The earliest humans have used plant extracts and animal venoms for hunting, war, assassination, and political intrigue for millennia. The Ebers Papyrus, which dates to around 1550 BC, describes concoctions using plant substances as primary ingredients. The toxic properties of plants and animals often enhance their ability to survive in their surroundings and against predators. Some toxic compounds are used primarily to aid an animal in obtaining food, whereas plants have developed toxic properties to specifically ward off being used as food. These toxic compounds are invaluable as tools and in the insight that they provide into the systems that they disrupt and poison. One major complication to the study of plant and animal poisons arises from their complexity as mixtures. Studies readily separate and evaluate individual components, but it is very difficult to use purified components to make the original toxin or venom. Nevertheless, extensive study of many toxins has contributed to a greater understanding of their biology and chemistry. Toxins have been utilized as tools to study human biochemistry and physiology in order to pave the way for new pharmaceuticals. Clinical evaluation of human poisoning is complicated by questionable identification of plant or animal species and the inability to quantify the level of exposure. In this chapter, an overview of specific plant and animal toxins and their effects will precede a short discussion of the considerable effort to harness the natural pharmacopeia for clinical use.
INTRODUCTION TO PLANT TOXICITIES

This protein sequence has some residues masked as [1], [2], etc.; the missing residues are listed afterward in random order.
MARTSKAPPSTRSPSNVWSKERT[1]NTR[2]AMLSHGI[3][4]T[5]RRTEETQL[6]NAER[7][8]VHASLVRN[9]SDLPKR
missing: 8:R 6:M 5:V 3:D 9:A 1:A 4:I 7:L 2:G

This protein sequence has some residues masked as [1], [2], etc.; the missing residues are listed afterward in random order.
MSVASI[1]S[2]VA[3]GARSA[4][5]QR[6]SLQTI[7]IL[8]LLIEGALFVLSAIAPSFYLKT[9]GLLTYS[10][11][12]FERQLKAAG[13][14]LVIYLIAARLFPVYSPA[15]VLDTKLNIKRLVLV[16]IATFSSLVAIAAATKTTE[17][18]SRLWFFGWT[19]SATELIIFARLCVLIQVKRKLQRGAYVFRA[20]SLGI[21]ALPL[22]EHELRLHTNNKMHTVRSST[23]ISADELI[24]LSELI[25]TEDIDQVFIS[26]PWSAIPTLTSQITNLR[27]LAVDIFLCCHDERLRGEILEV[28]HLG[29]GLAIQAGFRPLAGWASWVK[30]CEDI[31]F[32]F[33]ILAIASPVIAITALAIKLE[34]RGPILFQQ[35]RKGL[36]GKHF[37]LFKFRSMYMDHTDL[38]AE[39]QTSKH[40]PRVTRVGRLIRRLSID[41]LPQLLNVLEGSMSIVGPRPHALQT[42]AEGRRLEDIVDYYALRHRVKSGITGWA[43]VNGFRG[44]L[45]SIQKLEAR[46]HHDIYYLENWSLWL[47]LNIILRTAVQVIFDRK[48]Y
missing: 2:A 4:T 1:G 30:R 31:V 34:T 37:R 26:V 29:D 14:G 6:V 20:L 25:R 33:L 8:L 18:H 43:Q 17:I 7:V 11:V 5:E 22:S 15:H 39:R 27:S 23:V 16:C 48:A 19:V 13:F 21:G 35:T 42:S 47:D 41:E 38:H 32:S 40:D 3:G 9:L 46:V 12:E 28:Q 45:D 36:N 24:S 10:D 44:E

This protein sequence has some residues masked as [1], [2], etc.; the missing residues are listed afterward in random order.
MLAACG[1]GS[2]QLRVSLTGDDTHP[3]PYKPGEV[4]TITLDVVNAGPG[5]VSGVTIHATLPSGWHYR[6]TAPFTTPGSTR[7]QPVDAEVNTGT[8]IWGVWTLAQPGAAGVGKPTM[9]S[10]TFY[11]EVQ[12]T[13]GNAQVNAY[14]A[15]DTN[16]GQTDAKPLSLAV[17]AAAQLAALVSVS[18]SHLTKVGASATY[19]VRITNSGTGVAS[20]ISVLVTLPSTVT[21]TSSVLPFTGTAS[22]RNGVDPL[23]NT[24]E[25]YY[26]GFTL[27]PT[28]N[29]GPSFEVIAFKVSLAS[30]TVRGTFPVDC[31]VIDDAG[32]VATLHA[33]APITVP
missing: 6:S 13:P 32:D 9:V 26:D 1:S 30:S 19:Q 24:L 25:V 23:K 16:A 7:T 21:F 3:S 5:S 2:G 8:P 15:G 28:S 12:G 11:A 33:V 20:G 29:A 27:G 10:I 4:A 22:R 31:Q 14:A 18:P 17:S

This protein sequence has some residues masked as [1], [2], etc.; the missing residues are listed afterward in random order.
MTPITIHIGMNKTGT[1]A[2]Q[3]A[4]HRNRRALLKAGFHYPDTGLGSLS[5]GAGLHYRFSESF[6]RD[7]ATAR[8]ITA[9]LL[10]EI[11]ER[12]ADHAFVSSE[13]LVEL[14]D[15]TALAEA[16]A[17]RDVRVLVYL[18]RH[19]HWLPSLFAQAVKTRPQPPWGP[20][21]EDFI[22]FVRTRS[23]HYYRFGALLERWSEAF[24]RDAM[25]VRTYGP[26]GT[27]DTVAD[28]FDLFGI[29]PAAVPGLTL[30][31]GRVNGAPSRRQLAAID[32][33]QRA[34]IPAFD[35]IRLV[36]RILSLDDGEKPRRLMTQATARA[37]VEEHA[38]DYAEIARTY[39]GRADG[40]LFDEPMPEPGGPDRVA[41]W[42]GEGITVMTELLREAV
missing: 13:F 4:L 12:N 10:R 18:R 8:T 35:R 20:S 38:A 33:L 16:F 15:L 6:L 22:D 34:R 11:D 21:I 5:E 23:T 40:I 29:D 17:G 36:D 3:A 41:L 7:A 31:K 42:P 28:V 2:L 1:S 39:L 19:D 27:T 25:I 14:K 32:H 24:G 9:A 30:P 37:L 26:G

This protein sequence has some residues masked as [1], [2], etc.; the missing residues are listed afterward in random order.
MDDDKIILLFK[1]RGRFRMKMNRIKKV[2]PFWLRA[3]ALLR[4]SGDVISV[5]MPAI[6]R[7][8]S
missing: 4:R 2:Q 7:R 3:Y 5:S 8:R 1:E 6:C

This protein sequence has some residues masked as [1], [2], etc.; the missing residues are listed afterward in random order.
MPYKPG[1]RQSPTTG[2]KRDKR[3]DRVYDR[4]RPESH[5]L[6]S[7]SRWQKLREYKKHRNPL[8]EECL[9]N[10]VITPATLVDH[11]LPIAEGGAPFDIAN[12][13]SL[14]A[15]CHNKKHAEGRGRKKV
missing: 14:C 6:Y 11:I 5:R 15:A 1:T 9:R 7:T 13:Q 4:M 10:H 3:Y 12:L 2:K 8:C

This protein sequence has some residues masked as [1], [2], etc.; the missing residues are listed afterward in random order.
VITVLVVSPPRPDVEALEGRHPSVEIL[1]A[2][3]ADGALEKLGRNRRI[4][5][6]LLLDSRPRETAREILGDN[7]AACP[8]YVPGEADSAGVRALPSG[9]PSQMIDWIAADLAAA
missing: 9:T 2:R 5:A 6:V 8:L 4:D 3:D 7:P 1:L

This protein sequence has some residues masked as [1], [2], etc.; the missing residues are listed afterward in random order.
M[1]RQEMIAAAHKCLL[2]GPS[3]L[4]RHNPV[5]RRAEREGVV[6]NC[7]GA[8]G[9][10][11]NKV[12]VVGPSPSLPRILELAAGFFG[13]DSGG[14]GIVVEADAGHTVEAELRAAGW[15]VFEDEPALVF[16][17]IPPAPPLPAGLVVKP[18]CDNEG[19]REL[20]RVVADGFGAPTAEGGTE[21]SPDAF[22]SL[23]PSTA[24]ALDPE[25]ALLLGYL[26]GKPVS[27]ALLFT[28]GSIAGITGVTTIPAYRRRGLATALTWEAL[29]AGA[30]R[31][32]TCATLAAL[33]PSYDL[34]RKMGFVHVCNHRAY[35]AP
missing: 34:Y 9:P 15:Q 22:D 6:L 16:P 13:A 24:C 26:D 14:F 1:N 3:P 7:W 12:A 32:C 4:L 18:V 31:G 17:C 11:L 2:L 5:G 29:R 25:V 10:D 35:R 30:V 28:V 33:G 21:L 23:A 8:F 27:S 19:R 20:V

The plant kingdom contains potentially 300,000 species, and the toxic effects of plants serve primarily as defense mechanisms against natural predators. Toxicity in humans can result from simply touching as well as ingesting plants to cause a truly wide array of deleterious effects. Toxic effects on humans can range from simple hay fever caused by exposure to plant pollen all the way to serious systemic reactions caused by ingestion of specific plants. Table 26-1 lists some of the poisoning syndromes that plants can produce (Nelson et al., 2007).
Table 26-1Poisoning Syndromes Caused by Plants |Favorite Table|Download (.pdf) Table 26-1 Poisoning Syndromes Caused by Plants
|SYNDROME ||GENERA ||MECHANISM(S) |
|Antimuscarinic ||Atropa, Datura, Hyoscyanmus, Solanum ||Blockade of muscarinic cholinoceptors |
|Cardiotoxic ||Adenium, Digitalis, Convallaria, Nerium ||Inhibition of cellular Na+, K+-ATPase increases contractility, enhanced vagal effect |
|Convulsants ||Anemone, Conium, Labrunum, Nicotinia, Ranunculus ||Blockade of gamma-aminobutyric acid (GABA) receptor on the neuronal chloride channel, alteration of acetylcholine homeostasis, mimic excitatory amino acids, sodium channel alteration, hypoglycemia |
|Cyanogenic ||Eriobotrya, Hydrangea, Prunus ||Gastric acid hydrolysis of cyanogenic glycosides releases cyanide |
|Dysrhythmia ||Acotinum, Rhododendron, Veratrum ||Sodium channel activation |
|Nicotinic ||Conium, Laburnum, Lobelia, Nicotinia ||Stimulation of nicotinic cholinoceptors |
|Pyrrolizidine ||Crotalaria, Heliotropium, Senecia ||Pyrroles injure endothelium of hepatic or pulmonary vasculature leading to veno-occlusive disease and hepatic necrosis |
|Toxalbumin ||Abrus, Ricinus ||Protein synthesis inhibitors leading to multiple organ system failure |
Many variables can affect ...